Facade Games: Salem – Review

July 19, 2016


Publisher Facade Games
Genre Card / Social
Number of Players 4 – 12
Play Time 30 minutes
Initial Review Date 7/11/16
Last Updated 7/11/16

In this game, each player is a townsfolk of Salem, but life has turned upside down now that everyone realizes there is a witch among you. Can you find (and kill) the witch before everyone dies? Just be careful, witch trials can be deadly and you just might kill an innocent instead.


Each player is dealt a card that represents who they are in the village. Additionally, each player is dealt a set of trial cards. Most of the tryal cards say “Not a witch”, but a few say “Witch” or “Constable”. These cards are placed face down in front of each player after the player has an opportunity to review them.

A blank token is then placed in front of each player, with the tokens that say “kill” and “save” in the middle.

The playing cards are then shuffled with two exceptions. The “Black Cat” card is placed to the side and the “night” card is placed on the bottom of the deck after it has been shuffled.

Finally, two playing cards are dealt to each player in order to form a starting hand.

One player must make the nightly announcements. This can either be a player involved in the game (called the town crier) or someone outside of the game (called the moderator). This player will then tell everyone to close their eyes. After everyone’s eyes are closed they will then tell the witch to open their eyes and select one player to kill.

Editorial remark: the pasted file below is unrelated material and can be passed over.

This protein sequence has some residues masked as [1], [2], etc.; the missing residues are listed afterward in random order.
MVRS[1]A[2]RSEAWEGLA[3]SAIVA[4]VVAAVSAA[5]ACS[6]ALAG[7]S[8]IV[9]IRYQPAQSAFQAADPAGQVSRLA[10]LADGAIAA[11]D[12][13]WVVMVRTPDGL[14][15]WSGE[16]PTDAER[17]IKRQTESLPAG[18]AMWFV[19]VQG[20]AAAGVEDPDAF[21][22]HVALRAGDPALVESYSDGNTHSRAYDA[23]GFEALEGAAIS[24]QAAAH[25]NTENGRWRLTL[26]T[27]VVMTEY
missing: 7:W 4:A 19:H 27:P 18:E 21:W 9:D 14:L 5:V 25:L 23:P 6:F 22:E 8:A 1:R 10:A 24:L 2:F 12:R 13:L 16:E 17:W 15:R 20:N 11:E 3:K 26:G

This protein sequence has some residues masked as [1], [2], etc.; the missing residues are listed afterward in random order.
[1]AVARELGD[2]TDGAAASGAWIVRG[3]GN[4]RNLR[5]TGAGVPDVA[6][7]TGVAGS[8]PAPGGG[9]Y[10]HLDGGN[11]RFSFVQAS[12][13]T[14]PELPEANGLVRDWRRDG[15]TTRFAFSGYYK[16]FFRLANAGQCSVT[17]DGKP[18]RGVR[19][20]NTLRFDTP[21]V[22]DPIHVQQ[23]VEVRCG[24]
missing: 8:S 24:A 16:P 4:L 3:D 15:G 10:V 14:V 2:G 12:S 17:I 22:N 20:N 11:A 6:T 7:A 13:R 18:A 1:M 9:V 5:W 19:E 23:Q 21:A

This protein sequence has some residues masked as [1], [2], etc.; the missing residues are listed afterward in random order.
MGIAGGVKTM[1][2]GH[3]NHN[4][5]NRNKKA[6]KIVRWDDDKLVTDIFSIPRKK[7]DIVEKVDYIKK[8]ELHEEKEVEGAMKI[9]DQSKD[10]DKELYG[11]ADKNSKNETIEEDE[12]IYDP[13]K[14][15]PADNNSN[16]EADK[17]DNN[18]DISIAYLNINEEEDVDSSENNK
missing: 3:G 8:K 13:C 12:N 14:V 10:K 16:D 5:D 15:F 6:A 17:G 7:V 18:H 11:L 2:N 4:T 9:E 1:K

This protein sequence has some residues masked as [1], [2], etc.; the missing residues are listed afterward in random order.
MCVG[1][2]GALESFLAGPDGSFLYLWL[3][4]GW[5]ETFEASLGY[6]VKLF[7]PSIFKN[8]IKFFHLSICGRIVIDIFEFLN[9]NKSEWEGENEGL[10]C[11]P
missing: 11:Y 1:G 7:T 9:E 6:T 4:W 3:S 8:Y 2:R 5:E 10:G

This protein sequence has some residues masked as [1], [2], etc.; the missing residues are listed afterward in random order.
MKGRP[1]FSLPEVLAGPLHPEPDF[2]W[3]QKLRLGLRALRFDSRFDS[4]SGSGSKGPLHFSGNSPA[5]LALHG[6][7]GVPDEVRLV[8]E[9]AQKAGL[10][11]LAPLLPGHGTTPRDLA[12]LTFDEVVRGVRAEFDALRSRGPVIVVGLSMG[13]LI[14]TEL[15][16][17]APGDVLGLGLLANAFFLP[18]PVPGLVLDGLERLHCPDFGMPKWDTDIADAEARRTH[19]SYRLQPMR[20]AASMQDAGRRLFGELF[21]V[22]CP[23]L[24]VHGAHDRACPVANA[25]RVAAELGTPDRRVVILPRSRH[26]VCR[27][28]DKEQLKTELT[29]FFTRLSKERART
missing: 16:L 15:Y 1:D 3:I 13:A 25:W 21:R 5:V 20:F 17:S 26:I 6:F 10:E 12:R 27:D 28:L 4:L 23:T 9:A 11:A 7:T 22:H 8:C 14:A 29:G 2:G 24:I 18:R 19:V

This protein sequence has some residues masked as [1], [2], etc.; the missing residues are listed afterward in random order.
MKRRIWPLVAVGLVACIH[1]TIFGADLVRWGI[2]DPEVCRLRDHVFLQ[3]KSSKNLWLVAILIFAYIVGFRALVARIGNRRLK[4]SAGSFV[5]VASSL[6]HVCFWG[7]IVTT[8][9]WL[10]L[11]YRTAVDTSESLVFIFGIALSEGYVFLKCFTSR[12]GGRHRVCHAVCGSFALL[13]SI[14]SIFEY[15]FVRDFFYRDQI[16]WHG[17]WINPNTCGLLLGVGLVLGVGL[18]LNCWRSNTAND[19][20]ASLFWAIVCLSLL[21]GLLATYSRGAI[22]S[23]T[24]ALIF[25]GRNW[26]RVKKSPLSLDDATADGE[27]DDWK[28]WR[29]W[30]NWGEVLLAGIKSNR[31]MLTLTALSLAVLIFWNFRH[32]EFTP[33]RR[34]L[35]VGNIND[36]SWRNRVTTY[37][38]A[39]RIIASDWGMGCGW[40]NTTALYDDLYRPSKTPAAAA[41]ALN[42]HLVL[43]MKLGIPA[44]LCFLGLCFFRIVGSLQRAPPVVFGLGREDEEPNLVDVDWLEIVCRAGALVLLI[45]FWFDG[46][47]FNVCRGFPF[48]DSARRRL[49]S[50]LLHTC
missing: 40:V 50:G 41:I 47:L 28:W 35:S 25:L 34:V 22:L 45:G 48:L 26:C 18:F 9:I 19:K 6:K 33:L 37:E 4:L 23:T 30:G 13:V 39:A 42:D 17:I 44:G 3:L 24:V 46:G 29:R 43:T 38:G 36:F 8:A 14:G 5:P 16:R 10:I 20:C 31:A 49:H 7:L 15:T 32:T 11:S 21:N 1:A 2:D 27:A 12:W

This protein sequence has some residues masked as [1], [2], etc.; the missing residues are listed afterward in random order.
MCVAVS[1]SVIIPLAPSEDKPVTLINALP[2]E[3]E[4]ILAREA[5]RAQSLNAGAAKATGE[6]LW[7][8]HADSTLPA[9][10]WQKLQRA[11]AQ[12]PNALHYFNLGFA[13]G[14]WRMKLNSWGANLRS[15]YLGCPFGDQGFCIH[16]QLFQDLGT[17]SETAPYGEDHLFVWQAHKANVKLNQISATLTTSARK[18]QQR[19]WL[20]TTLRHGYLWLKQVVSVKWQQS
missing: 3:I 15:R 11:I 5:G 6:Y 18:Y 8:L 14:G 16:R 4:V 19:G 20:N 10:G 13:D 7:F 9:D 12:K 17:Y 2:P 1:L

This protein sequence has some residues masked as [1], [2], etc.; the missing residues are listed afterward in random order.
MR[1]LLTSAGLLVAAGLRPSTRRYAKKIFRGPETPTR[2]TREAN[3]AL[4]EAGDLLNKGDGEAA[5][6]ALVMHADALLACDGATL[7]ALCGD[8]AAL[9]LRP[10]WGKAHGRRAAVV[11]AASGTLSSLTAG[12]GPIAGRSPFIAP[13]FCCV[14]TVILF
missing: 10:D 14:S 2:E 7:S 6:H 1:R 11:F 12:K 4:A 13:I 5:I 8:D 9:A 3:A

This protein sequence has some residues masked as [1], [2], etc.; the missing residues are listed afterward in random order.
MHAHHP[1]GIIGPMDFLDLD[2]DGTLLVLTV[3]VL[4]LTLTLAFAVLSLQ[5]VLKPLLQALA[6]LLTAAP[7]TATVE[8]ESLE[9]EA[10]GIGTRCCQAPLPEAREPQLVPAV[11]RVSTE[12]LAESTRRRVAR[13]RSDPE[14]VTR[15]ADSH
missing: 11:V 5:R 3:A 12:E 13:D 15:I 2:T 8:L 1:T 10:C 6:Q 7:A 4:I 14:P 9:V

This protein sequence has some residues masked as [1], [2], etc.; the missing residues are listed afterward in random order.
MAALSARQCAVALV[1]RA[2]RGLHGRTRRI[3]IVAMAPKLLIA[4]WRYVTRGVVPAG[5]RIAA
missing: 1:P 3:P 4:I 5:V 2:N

The witch will then turn the kill token face down and swap it with one of the blank tokens in front of a player.

Once the town crier or moderator is satisfied that the witch has had sufficient time to do this they will then tell all players to close their eyes again. Then all players are instructed to open their eyes.

All players flip over their tokens in order to reveal the kill token. The player who received the kill token, has the black cat card placed in front of them instead of them being killed. Then the player with the black cat card becomes the start player.


On each of your turns you will start by drawing two cards. You must then play atleast one of these cards before ending your turn. Cards will be one of three types.

  • Red: Red cards allow you to accuse other players of being a witch. You play the card on the player. Each of these cards has one or more strikes on them. When a player receives seven or more strikes they are put on tryal. the player who played the card that put this player at seven or more picks one of that player’s tryal cards to flip face up. The card is then resolved as follows:
    • “Not a Witch” or “Constable” – If the player still has unrevealed tryal cards in front of them then they are safe. If the player has no unrevealed tryal cards then they are proven innocent with their death and they are out of the game.
    • “Witch” – this player has been killed and their remaining tryal cards (if any) are flipped face up. If all of the witch cards have been revealed then the non-witches have won. Otherwise, play continues.